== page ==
I was thinking of those people whom we occasionally meet, whose behaviour is breath-takingly awful, yet who seem to have an impenetrable armour of self belief and can justify all manner of sins in themselves – see only virtue in their most selfish actions – and lay the blame on others while letting themselves off scot-free.

You wonder, do these people actually believe their own lies?   What does it cost them in psychic energy to maintain such a delusion?     There must be some chamber in their inner house, where the dreadful truth shines out like diamonds glinting among the cobwebs and dirt, and at the entrance to which they have to maintain a 24 hour armed guard, lest they stumble upon this lethal knowledge by accident.   If they saw themselves as the worthless trash they are, would they just nod into the mirror – they always knew they were a knave – or would they recoil in horror from the repulsive individual who squinted back at them?   Although they cause great hurt to others and damage everything they touch, we can all walk away from them.   They, on the other hand, have to live with themselves forever.

Someone I know once showed me a letter from a former spouse, whose record of behaviour had been far from exemplary.   They had however taken up religion with considerable zeal, and from their pinnacle of newly found virtue, they graciously offered to pray for my friend’s salvation.    I am sorry to record that this generous offer was not at all well received.    ‘Does God answer the prayer of such as these?’ (employing a word I could not use here.)   I said it was never clear whether prayer was answered at all, and certainly rarely in the way the petitioner wished, but if you believed all prayers were heard, then the answer was Yes.   God was not partial and we were all sinners.   Engaging in a vigorous bout of hand washing as if to remove all traces of the contaminating letter, its ungrateful recipient snorted that some of us were more sinners than others.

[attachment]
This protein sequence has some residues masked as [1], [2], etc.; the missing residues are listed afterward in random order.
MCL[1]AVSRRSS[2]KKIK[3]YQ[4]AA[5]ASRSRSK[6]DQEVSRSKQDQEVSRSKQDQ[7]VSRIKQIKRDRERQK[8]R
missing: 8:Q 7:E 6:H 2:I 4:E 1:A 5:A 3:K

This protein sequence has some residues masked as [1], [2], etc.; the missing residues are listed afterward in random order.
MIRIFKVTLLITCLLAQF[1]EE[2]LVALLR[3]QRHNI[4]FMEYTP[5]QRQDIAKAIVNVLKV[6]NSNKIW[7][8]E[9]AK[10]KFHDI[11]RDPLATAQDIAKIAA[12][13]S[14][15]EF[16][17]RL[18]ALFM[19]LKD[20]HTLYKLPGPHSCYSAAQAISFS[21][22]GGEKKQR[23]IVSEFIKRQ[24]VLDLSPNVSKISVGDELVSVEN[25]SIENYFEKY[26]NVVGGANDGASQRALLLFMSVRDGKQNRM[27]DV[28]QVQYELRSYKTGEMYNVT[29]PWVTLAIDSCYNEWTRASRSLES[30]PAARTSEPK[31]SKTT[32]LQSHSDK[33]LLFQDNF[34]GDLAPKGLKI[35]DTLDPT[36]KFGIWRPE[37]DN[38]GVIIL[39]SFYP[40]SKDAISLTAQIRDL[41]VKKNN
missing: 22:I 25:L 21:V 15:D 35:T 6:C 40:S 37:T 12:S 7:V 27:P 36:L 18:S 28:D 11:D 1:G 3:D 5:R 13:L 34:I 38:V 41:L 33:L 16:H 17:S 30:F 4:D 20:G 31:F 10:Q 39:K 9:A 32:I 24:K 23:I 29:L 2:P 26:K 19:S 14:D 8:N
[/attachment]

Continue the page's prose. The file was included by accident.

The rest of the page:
As I reflected on these matters this week, I thought, while the sinning obviously does matter, some of us know we are sinners, while others believe they are gods, accountable to no-one but themselves.

When Mohamed Bouazizi set himself ablaze in Tunisia, having found no justice he could apply to in this world, and thereby laid his case before a Higher Authority, despots and tyrants on his continent probably did not immediately perceive their danger.   Yet some of them are already gone, their reputations destroyed, their evil actions exposed, whereas this previously unknown fruit seller will be a hero of many republics.   The tragedy is that he had to lose his life in the process.

There is a Roman proverb which goes:   Fiat justitia ruat caelum.    Let justice be done, though the heavens should fall.   Heavens appear to be falling all round about us.


P.S.   Elisabeth and Rob are safe and well in Tokyo, although having to climb 27 flights of stairs to their apartment.     Clearly though there are difficulties ahead for Japan and we are anxious about developments in a nuclear plant to the north of Tokyo.


About adhocannie
I am a good natured woman with a long memory and a swift tongue. I like loooking at things and thinking about them. Also food, clothes, travel, reading, sewing. I try to see the ridiculous in things, but sobriety of reflection keeps edgting in. I have husband, children, grandchildren, friends... I feel rich in things that matter. I am a happy exile. I like writing. I do not like talking about me (though I do.). You willl be much more interesting.

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